I believe that Christians ought to be the most generous people there are.
The Bible is nothing but consistent on this point. From the early writings of the Old Testament with injunctions to share with the poor, whether by allowing access to their land and crops (Prov. 13:23) or giving them clothes (Job 31:19-20), or just general exhortations to be generous to others (Prov. 14:21, 31)… To Jesus’ constant teaching and preaching on a Kingdom perspective to our wealth… To the Apostle Paul’s work with the first century churches, lifting them up as examples of generosity in their sacrificial giving and care for each other.
The church through history has never lacked for generous souls. Our Roman Catholic brothers and sisters developed an entire system of lifting up those who are extraordinarily generous…they call them Saints. And it’s not hard to find stories today of people who in big and small ways give of themselves for others.
And though we all know, you don’t have to be Christian to be generous – I believe that if you ARE Christian, you ought to be generous. Because Christians live in constant awareness of the great and generous act of God toward not just us, but the whole world, in the giving of His Son, who shows us what unconditional love looks like.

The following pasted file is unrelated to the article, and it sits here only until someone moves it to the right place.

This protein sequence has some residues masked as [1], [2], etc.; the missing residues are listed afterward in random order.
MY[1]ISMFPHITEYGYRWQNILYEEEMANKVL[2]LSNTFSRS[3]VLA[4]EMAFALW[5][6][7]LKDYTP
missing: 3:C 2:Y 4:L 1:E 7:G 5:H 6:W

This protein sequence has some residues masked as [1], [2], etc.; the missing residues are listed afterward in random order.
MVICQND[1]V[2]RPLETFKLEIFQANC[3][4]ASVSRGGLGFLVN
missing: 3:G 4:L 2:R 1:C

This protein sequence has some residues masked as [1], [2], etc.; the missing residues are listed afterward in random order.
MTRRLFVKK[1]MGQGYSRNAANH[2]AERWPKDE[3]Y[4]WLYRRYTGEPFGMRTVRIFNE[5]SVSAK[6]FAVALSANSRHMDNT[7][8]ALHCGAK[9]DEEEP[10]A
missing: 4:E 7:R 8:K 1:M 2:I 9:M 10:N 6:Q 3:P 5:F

Christians are generous NOT because we think we’ll earn favor with God – we already have that.
Christians are generous NOT because we want others to notice us or think better of us – that doesn’t matter.
No Christians are generous because we know what God has done, and the most proper response is – GRATITUDE; which, I believe is best shown, by living a generous life. Here’s another way of saying it: We don’t have an acceptable excuse for NOT being generous!
So what does generous look like?
B. J. Gallagher tells this story when she experienced the Joy of a Generous Heart:
Reverend Ed Bacon of All Saints Episcopal Church in Pasadena, California, stood in his pulpit, resplendent in his flowing white robe and colorful vestments. He’s a big man with a booming voice and charisma enough to light up the sanctuary without candles. On this particular Sunday, he was practically glowing with joy – energized by his guest of honor, Archbishop Desmond Tutu, the Nobel Prize-winning peacemaker from South Africa.
“Most people say, ‘Give ’til it hurts,'” Reverend Ed announced to the standing-room-only congregation. “But I say, ‘Give ’til it feels good!'”
The crowd’s laughter and applause thundered their approval. The choir burst into song as ushers made their way down the aisles with collection baskets.